But that just happened to be mine. So, I thought, wow, that’s right up my alley. I’m gonna do that. I went back to school to get my doctorate. I went to Arizona state. I left there, I went to Duke, the integrative medicine department. I left there, did some studying at Harvard.
So, I felt like when it was time for me to hang out my shingle, that I was so ready. I had this model for sustainable change from arguably some of the smartest people at Duke that know change has to happen a certain way. It has to lay down a certain way in the brain for it to be sustainable.
Clients Aren’t Getting Well
I just knew I was going to crush it. But what happened was not that. I got my first few clients, and it was interesting because they were working my program to the T. We got to the end of the program, and I’ll never forget the first lady. She was still unwell, and I was disappointed. You know, she was disappointed.
I’ll never forget. She said to me, you know, maybe this is as good as I’m ever going to feel. I just thought, oh, something’s wrong. Then I had my next client and my next one. Finally, I realized something’s not right. I went back to Duke; I got an advanced degree in health coaching.
You know, we had little groups of people, we had cohorts. We had people listening in on the talks. And I’ll never forget, one of the girls in my cohort, her name was Elise Morgan. I said to her, Elise, something’s not right. Like, I don’t know, but everybody, they’re not getting well. She said to me, she said, well, you know, this health coaching is great, but that’s not my first line of business. I’m an FDN practitioner.
I said, you’re a what? She said, yeah, I’m an FDN practitioner. We’re like health detectives. We look for the cause of things. You know, and I’m over here devastated, thinking that my business is dying and I’m not helping people. I’ll send you a link is what she said.
FDN, the Missing Piece from Nursing
She sent me a link. I looked and I knew instantly it was the functional lab component that I was missing. It was the objective data to go with the subjective data. It was a game changer for being able to create custom protocols for my clients and then coach them. Because what I had been doing, quite honestly, I had been coaching them.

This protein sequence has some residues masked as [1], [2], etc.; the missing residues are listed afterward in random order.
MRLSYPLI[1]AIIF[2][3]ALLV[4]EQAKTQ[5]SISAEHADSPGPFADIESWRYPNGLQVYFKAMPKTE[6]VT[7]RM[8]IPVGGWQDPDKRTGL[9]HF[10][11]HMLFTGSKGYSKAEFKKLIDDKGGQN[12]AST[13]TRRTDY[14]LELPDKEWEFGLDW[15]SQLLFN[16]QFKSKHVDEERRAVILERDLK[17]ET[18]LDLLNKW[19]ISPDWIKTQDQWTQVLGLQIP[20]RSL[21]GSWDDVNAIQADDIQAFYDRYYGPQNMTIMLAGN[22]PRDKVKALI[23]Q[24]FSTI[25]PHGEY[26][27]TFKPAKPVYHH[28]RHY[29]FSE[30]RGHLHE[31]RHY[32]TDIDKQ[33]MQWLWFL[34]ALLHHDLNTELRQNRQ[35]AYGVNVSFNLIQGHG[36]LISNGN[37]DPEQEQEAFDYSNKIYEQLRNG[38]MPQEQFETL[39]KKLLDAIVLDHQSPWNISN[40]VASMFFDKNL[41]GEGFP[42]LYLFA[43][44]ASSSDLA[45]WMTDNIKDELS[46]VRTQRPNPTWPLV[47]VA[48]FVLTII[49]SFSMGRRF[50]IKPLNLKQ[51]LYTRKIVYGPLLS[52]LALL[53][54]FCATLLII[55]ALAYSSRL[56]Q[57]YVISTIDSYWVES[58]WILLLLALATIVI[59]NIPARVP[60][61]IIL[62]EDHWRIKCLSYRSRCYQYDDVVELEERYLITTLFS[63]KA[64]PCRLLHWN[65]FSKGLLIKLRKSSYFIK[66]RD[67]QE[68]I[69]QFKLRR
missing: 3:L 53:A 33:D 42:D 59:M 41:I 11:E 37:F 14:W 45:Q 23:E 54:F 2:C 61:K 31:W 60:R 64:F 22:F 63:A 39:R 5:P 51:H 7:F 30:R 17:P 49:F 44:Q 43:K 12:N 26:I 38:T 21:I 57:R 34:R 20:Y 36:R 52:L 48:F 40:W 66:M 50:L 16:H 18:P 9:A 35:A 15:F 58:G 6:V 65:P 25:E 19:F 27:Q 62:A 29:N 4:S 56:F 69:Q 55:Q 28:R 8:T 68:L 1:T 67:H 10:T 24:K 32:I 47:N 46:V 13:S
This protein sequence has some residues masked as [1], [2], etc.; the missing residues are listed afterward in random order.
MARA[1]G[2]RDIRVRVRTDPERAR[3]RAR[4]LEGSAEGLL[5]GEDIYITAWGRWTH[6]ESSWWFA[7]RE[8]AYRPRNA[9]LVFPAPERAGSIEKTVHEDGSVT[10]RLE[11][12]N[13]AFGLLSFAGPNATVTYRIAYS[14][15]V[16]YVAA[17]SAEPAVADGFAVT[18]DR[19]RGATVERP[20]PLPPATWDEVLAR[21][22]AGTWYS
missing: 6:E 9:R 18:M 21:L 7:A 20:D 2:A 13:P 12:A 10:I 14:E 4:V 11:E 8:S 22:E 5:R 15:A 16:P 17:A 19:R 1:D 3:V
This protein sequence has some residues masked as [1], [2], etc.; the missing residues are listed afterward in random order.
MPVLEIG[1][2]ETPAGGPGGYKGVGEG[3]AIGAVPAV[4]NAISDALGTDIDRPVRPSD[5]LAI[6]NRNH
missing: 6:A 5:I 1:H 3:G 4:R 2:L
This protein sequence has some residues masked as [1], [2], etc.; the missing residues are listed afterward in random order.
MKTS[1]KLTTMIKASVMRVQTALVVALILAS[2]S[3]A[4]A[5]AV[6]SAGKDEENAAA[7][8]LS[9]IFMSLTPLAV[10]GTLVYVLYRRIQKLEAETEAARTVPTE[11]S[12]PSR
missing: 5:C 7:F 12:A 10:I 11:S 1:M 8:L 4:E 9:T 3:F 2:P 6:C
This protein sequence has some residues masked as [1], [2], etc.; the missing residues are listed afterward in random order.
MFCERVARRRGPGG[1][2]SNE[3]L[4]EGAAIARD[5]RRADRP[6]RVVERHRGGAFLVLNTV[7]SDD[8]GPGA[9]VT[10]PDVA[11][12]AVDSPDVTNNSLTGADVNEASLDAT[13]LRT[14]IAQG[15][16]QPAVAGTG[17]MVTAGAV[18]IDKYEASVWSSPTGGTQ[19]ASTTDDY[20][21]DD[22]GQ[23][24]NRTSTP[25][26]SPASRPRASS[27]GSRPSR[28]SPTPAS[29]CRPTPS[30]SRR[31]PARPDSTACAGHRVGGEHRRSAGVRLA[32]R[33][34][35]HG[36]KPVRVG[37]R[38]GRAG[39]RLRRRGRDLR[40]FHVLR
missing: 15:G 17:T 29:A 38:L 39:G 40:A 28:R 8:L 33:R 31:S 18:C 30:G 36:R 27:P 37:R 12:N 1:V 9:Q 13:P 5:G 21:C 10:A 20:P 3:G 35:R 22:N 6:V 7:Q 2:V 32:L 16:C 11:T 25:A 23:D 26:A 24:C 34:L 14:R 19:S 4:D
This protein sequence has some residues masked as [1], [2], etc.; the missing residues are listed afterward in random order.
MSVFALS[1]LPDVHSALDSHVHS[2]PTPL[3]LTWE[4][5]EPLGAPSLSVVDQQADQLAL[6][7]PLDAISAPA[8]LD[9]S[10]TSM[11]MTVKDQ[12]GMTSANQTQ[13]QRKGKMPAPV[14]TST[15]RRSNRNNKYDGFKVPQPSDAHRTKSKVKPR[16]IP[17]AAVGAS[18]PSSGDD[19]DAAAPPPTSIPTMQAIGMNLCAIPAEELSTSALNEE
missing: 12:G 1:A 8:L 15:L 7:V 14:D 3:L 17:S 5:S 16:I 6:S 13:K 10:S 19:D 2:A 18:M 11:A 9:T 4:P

The traditional coaching model is you let your client tell you where they want to go, which is wonderful if they know. But most, they don’t. They’re guessing. They’re guessing at which diet. They’re guessing which form of exercise. You know, guessing which supplement. So FDN is really what was a game changer for me and my success, what I’m doing.
[00:15:27] Detective Ev: As someone who has listed all that stuff, a pretty extensive background in education and very impressive background in education, what did you think about the FDN course? Cause we’re not here claiming that it’s a doctorate level equivalent. But Reed typically says it’s like a master’s level program.
I personally agree with this, but I didn’t go the traditional route in college. So, I can’t really speak on that. Like where would you place this? How did you like the education?
[00:15:49] Kimberly Boehm: Okay. I’m going to be honest with you here. I thought it was incredible. It certainly, not only rivaled, but surpassed some of the more formal education that I’ve actually had. We were taught which labs, how to interpret those labs, and then how to apply them in a practical manner.
FDN Teaches How to Think
In other words, we were taught not just what to think, we were taught how to think. How to come up with a clinical correlation to the subject of data that our clients were telling us. I loved that.
Rather than just sitting in the classroom where a professor’s going to tell you that this is the answer, and this is what your answer will be. If you say anything other than this, because you think something differently, that’s not going to be the right answer. We’re going to count it wrong. So, I love that. I love that this was something real, you know?